Even a casual glance across the Mac web in the last few days will reveal a litany of problems faced by users upgrading to Mac OS X 10.5 Leopard.
Problems range from application crashes to login problems, lost data and even a Blue Screen of Death (BSOD) - something normally only found in the Windows world.
Of course, any update to a new operating system is fraught with problems - just ask old Mac System 7 users, or Windows Vista users come to that. It's becoming increasingly apparent though that Leopard is causing more than its fair share of problems.
The main issues so far are:
With Leopard, Apple has introduced a new version of FileVault - the 128-bit file encryption system for Mac OS X. Users of the previous version on Mac OS X 10.4 Tiger have experienced problems when they install Leopard over the top of the old OS.
Apple recommends that you turn off FileVault before you upgrade, but it can take a long time and isn't always practical. Turning off FileVault actually creates an unencrypted duplicate account that you may not have physical space on your hard drive for.
FileVault also doesn't play nicely with Time Machine, Apple's automated back-up program. To back-up a FileVault account you'll have to create an unencrypted account and then log into that to create a Time Machine archive.
Blue Screen Of Death
Thousands of Mac users have experienced an uncharacteristic Blue Screen Of Death (BSOD) when installing Leopard on top of Tiger. Essentially Leopard asks you to reboot once installation is complete, and then your Mac just sits there with the blue logout screen until you force it to reboot. We experienced this for ourselves on our Power Mac G5 install last Friday.
Apple says the problem is caused by 'haxies' - third-party system hacks such as Application Enhancer. Haxie developer Unsanity has in turn hit back at Apple. None of Unsanity's hacks currently work under Leopard. This may be a problem for owners of Logitech mice - Logitech uses Unsanity hacks for Mac OS X installation.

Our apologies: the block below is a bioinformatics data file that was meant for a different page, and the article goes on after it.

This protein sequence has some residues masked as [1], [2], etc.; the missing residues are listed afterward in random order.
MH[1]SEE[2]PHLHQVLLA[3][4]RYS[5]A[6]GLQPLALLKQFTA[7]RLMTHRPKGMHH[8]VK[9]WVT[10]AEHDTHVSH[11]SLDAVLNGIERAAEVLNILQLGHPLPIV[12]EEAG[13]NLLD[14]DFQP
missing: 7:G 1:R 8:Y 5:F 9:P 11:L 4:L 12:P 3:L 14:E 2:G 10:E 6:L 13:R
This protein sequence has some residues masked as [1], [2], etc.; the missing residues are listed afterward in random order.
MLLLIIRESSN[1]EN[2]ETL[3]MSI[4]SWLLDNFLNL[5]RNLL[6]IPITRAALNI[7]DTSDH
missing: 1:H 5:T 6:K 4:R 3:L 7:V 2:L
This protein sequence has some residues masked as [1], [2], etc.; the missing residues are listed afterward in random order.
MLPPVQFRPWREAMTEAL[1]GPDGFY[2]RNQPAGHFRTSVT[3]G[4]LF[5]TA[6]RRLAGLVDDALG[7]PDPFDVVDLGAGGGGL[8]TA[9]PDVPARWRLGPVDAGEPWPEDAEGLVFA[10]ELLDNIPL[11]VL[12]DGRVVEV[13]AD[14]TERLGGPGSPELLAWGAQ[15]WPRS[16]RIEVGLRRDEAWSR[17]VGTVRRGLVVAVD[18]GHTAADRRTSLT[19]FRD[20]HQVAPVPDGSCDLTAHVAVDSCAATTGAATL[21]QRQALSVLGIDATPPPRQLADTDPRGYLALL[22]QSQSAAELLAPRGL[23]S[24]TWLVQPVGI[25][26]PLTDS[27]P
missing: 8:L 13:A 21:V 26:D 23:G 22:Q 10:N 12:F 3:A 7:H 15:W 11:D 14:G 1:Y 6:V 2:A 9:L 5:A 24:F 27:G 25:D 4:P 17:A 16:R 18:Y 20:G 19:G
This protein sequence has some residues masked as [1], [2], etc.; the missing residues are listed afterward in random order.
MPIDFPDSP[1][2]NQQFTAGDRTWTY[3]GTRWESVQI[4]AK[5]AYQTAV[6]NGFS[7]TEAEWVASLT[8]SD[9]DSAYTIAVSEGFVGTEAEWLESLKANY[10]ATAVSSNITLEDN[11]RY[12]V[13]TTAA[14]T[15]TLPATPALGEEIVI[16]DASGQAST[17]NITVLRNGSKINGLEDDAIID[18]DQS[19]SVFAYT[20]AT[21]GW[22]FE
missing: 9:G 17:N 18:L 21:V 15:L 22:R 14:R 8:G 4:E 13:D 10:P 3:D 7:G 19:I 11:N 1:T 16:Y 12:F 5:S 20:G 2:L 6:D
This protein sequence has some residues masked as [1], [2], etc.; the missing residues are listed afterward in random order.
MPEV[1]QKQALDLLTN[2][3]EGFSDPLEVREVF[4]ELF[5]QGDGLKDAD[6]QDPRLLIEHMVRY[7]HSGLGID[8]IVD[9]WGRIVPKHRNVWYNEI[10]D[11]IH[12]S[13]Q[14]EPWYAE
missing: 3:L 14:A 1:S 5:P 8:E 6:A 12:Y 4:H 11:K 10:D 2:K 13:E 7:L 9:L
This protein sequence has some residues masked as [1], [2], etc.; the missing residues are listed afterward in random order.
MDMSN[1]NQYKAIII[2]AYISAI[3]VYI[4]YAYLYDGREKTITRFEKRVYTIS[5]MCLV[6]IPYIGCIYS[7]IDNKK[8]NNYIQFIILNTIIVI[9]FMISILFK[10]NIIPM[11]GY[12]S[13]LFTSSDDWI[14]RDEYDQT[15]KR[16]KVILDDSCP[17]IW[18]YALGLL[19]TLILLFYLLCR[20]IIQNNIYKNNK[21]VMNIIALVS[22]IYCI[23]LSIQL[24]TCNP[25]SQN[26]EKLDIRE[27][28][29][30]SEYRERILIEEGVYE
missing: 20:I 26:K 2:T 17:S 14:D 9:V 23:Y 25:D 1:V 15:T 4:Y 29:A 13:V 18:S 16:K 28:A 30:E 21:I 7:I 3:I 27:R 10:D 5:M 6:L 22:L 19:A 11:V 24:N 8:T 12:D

The BSOD problem is so serious, Apple has actually issued a support document on it.
Crashes, performance issues
While many Leopard users are apparently sailing along with no problems at all, others are experiencing problems of nightmare proportions. We have some sympathy with that.
To give you one example, Derrick on the MacObserver forums complains: "I am having no fun so far... my PowerMac G5 Dual 2.0 now crashes repeatedly, drives do not mount... cannot shut down without powering off."
Many of these issues can be resolved by doing a clean install with a fresh batch of system preferences and, of course, by repairing file permissions in Disk Utility. But even that doesn't work for some.
User account problems
Peter D Cox on Apple's Discussion Forums believes some of the problems may be user account related:
"I have flagged a number of issues here: Firefox killed, Notes desktop hanging, Finder crashes, filesyncagent doesn't load, Word doesn't work. Have tried all suggestions including permissions fix, re-installing with archive etc etc. In despair more than inspiration I thought I'd try another user (in this case an admin one) and guess what? No problems."
We've certainly experienced a number of issues with both upgrades and clean installs on both our Power Mac G5 Dual 2.0GHZ desktop and Intel Core 2 Duo MacBook Pro desktop. Some of these are undoubtedly due to non-Leopard compatible applications, but Peter D Cox is right too - we've experienced exactly the kinds of behaviour he writes about. But there's worse. Leopard has now totally hosed two of our user accounts. Find out how in FileVault on Leopard: A Cautionary Tale.
We love you Tiger!
Some Mac users are even beginning to think the unthinkable - to revert back to a previous version of Mac OS X. Some Mac watchers suspect that Apple rushed Leopard out early to hit an arbitrary deadline (the end of October) and haven't fully squashed the many bugs that stopped it from being released in its original time frame of April.
Others argue that the rush to launch actually meant that developers didn't see the final Gold Master version before it shipped, and so weren't able to test compatibility with their apps.
Leopard could now be biting on Apple. It's certainly doing that to many Mac users. As MacObserver forum poster Omacvi writes:
"I truly believe that Apple released this OS too early. I now know and understand what they meant when they delayed it back in April. They have done so much work in the background that it will need extra time to fully fix the bugs. I don't recall reading so many forums with so many issues. I think Apple dropped the ball a little on this OS."
We certainly have never experienced so many problems with a Mac OS X update before - from Cheetah in 2001 to Tiger in 2005, all our upgrades were undogged by the kind of basic problems we're experiencing now. Is Leopard still in beta? It's starting to look like it.